What Logic Is There In Harvesting Solar Power From Outer Space?
Although there is an adequate supply of solar energy reaching the earth's surface to meet our needs, there are certain hurdles that collecting solar energy in space could overcome.
1. Sometimes, you may have noticed, it's night. A constellation of orbital arrays could be positioned to collect solar energy 24 hours per day.
2. Weather. Clouds interfere with terrestrial arrays.
3. Photo voltaic (solar) arrays are delicate. Winds, heat, rain, snow, sleet, hail, falling acorns, etc. are all potentially damaging to solar arrays.
Of course, collecting energy in orbit brings a much more challenging problem than any of these: how do you get it to earth? I've seen articles that talk about "beaming" energy to the earth's surface, but I've yet to see anything that explains how this could be done in a cost-efficient manner without creating dangerous electro-magnetic fields.
Don't forget that the same sort of people who propose these sorts of projects are the sort that point out that it's technically possible to build a ladder that could reach orbital altitudes, or that we could grow all of our food hydroponically on the moon. "Practical" is a word that is frequently lost on such visionaries.
None whatsoever as far as I can see. Hopefully in 5 to 10 years time we will be able to collect all the energy we need using sheets of material (here on the ground) to collect infrared radiation, 24 hours a day.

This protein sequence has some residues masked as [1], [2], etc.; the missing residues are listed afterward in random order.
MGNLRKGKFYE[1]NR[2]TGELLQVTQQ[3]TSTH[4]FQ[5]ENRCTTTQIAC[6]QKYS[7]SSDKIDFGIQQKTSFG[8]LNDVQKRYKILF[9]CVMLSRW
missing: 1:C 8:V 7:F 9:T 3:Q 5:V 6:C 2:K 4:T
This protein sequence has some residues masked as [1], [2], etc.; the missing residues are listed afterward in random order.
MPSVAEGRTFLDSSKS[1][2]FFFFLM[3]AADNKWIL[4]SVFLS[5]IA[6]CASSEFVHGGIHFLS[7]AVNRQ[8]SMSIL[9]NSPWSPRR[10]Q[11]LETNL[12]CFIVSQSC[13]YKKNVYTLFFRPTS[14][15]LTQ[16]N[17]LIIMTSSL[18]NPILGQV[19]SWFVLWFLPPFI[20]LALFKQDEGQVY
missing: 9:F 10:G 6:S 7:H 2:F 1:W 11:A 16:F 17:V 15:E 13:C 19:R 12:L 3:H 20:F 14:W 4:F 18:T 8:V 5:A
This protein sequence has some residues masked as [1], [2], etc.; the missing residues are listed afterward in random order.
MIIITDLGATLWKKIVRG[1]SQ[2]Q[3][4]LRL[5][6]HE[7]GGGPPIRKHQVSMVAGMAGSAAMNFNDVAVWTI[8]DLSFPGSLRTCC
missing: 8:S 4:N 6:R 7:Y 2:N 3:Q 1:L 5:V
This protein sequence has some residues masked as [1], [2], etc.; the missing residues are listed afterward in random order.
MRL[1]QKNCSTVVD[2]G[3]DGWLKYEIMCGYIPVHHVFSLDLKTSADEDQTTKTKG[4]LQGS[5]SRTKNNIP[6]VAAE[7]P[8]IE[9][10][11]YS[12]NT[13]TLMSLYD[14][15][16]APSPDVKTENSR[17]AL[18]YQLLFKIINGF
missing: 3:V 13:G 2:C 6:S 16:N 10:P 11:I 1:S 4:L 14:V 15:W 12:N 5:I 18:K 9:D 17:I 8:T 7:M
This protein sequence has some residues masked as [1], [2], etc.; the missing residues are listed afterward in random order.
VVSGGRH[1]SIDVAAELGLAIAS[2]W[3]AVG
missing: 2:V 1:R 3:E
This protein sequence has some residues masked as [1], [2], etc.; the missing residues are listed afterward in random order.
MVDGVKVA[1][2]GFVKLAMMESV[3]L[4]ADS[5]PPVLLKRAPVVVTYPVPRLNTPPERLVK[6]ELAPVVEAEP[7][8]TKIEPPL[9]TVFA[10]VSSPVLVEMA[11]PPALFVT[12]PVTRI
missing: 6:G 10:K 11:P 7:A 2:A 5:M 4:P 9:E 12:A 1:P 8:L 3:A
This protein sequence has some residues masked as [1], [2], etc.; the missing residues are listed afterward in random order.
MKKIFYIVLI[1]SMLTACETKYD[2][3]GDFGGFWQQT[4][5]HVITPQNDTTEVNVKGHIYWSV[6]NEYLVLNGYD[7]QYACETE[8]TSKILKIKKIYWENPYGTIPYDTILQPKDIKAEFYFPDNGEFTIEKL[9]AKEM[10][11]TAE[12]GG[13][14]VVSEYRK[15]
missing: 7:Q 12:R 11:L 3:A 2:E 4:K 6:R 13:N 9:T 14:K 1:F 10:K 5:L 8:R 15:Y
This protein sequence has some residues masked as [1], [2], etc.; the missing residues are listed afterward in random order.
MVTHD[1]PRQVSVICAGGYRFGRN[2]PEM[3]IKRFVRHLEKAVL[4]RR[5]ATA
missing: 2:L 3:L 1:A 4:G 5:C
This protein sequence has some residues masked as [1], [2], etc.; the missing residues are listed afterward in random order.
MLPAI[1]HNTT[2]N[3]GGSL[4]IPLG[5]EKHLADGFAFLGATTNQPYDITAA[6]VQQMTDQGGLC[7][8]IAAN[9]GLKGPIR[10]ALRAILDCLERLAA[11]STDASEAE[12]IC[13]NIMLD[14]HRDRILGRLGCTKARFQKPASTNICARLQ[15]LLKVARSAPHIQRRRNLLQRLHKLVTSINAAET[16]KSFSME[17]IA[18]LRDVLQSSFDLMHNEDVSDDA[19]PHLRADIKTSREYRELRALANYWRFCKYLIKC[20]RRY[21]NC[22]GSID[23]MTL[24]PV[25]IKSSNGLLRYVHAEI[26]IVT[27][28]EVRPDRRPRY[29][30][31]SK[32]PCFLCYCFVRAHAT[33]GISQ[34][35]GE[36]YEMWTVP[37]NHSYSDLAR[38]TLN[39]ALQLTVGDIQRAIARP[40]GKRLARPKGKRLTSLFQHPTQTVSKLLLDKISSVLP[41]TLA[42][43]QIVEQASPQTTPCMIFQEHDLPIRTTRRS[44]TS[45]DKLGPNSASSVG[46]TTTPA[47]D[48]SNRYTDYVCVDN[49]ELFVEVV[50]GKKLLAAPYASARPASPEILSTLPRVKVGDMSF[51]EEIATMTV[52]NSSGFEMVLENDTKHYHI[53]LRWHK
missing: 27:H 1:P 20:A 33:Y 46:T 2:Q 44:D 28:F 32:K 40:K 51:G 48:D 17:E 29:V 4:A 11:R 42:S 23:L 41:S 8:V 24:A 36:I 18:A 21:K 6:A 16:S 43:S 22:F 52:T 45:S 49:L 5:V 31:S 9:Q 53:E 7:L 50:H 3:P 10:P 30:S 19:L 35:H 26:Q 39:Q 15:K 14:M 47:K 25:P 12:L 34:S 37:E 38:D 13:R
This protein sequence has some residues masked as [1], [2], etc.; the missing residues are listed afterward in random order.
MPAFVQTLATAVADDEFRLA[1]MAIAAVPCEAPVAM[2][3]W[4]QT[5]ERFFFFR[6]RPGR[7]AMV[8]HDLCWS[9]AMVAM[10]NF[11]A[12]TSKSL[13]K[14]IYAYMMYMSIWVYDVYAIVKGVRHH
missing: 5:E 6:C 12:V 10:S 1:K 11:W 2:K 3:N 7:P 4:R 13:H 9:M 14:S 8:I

The primary advantage is that you can track the sun 24/7 unlike the earth where you are restricted to the amount of sunlight daily. Hence, the productive factor increases by at least double!
Another advantage is the amount of radiation on the panels. Radiation from the sun is split into direct and diffuse. The diffused component is due to our atmosphere - mainly clouds. It also includes reflections off other surfaces etc. This is reduced in space and hence the direct component is far higher. current technology of solar cells work best with direct sunlight. hence, the efficiency is higher. moreover, you don't get problems of shading over the panel that drastically affects the output factor.
The primary drawbacks is the cost of getting the panels up there, the maintenance of the whole setup, and how to get the energy to be transmitted back down.
I wrote a hub about this called, "OSA: Orbital Solar Array." You should check it out sometime.
You could have free, fusion energy from the sun by collecting its energy (like space flowers), beaming the microwaves through the vacuum, and tethered down to earth using a nano-carbon-fillament that may even double as a Space Elevator!
The tether even conducts static electricity, harnessing lightning at the same time.
It could solve the energy crisis.
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